Spitting in a cup could soon reveal if you have Covid

Less invasive and cheaper alternative to nasal and throat swabbing is being tested at Edinburgh University.

Quick, cheap and accurate Covid tests could soon be carried out just by spitting into a cup.

The less invasive alternative to nasal and throat swabs is being trialled at Edinburgh University.

‘Hypertube sampling’ involves people spitting into a medicine cup, before saliva is transferred into a tube and sent to a lab for processing.

It saves time and money by sending samples in bulk, allowing them to be PCR tested simultaneously.

How does it work?

Professor Nick Gilbert, from the university, told STV News: “We use a number of different robots to extract the coronavirus RNA from the sample, then we use a very sensitive technique to look for any evidence of coronavirus in the individual samples.

“If we find an individual pool has a positive sample, we then re-analyse those samples individually to find which person is positive.”

Professor Nick GilbertSTV News

‘Normal way of life’

If the TestEd pilot project is successful, researchers hope it could be used to provide regular testing in offices, other workplaces and schools.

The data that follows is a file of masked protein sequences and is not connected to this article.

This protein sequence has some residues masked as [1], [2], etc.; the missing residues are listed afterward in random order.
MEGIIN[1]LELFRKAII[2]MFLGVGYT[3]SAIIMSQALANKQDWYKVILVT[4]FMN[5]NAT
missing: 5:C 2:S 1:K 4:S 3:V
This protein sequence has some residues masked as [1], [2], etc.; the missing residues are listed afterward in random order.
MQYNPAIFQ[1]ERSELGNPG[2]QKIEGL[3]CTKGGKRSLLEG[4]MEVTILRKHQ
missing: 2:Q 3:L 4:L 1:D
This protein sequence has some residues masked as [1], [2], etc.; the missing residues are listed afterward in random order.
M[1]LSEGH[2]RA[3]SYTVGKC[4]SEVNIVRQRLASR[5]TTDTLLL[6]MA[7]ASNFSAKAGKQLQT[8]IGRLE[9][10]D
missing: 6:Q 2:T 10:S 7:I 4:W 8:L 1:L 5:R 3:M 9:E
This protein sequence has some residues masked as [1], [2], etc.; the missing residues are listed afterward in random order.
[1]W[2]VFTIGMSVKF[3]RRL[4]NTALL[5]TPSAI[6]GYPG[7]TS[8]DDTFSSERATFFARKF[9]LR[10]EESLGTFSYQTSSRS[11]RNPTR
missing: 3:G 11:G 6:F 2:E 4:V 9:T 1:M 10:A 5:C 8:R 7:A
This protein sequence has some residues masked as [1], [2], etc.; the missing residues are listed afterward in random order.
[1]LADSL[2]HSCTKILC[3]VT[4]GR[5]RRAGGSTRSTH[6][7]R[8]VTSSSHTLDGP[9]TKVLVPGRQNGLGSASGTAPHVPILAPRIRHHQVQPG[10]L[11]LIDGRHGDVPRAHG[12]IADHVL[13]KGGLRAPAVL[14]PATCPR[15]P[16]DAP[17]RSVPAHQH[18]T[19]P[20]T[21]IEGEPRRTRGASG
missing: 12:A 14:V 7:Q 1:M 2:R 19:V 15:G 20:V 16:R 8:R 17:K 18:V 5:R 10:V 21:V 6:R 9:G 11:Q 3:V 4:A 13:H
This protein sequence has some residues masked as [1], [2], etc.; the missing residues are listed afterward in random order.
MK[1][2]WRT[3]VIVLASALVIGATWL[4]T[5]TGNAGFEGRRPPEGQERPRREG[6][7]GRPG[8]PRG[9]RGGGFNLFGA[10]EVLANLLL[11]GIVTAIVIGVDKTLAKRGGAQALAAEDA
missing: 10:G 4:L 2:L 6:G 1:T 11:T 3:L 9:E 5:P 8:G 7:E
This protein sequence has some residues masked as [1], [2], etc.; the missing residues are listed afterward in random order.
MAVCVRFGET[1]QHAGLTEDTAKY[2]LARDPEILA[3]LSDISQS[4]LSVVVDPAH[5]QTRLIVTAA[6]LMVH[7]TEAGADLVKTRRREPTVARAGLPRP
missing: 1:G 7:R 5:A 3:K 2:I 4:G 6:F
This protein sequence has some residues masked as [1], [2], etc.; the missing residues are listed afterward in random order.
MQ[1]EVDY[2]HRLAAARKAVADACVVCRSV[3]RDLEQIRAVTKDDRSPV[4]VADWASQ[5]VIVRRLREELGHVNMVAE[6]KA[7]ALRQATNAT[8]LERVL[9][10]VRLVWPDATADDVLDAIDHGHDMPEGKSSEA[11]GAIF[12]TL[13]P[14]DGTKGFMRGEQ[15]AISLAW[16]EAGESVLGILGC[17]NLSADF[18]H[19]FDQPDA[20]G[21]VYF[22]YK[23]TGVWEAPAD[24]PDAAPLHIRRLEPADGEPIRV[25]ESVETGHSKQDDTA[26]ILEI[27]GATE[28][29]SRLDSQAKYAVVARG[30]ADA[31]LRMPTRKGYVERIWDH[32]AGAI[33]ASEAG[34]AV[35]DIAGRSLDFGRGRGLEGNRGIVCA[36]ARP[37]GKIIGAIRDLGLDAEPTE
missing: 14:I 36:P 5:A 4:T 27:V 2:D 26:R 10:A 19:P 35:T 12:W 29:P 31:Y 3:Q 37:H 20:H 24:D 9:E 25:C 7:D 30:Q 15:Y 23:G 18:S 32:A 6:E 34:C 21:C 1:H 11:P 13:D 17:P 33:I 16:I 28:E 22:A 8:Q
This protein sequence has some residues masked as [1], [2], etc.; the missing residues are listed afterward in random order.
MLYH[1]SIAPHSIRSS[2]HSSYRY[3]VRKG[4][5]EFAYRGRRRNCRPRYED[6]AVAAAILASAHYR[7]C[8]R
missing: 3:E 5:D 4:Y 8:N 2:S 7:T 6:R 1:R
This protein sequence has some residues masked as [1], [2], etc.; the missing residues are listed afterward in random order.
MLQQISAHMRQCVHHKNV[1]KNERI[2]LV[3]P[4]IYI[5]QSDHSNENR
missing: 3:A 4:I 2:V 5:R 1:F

“It makes people feel much more comfortable about coming into work environments,” said Prof Gilbert.

“Going forward, we think regular asymptomatic testing is very important both for monitoring the progression of the disease, but also giving people confidence to start moving back to a normal way of life.”

‘Serious risk to health’

More than 18,000 tests have been carried out since the project began in January and researchers now plan to carry out half a million tests by the end of the year.

They have recently secured a £1.8m Medical Research Council grant to scale up and prove the system works.

Covid test samplesSTV News

University of Edinburgh senior vice-principal Professor Jonathan Seckl said: “The pandemic has been in a phase of relatively low levels of infection in the community, but cases are now increasing and Covid-19 remains a serious risk to health.

“Therefore having a non-invasive, accurate and affordable method to screen large groups of people in the workplace or centres of education is a high priority.”

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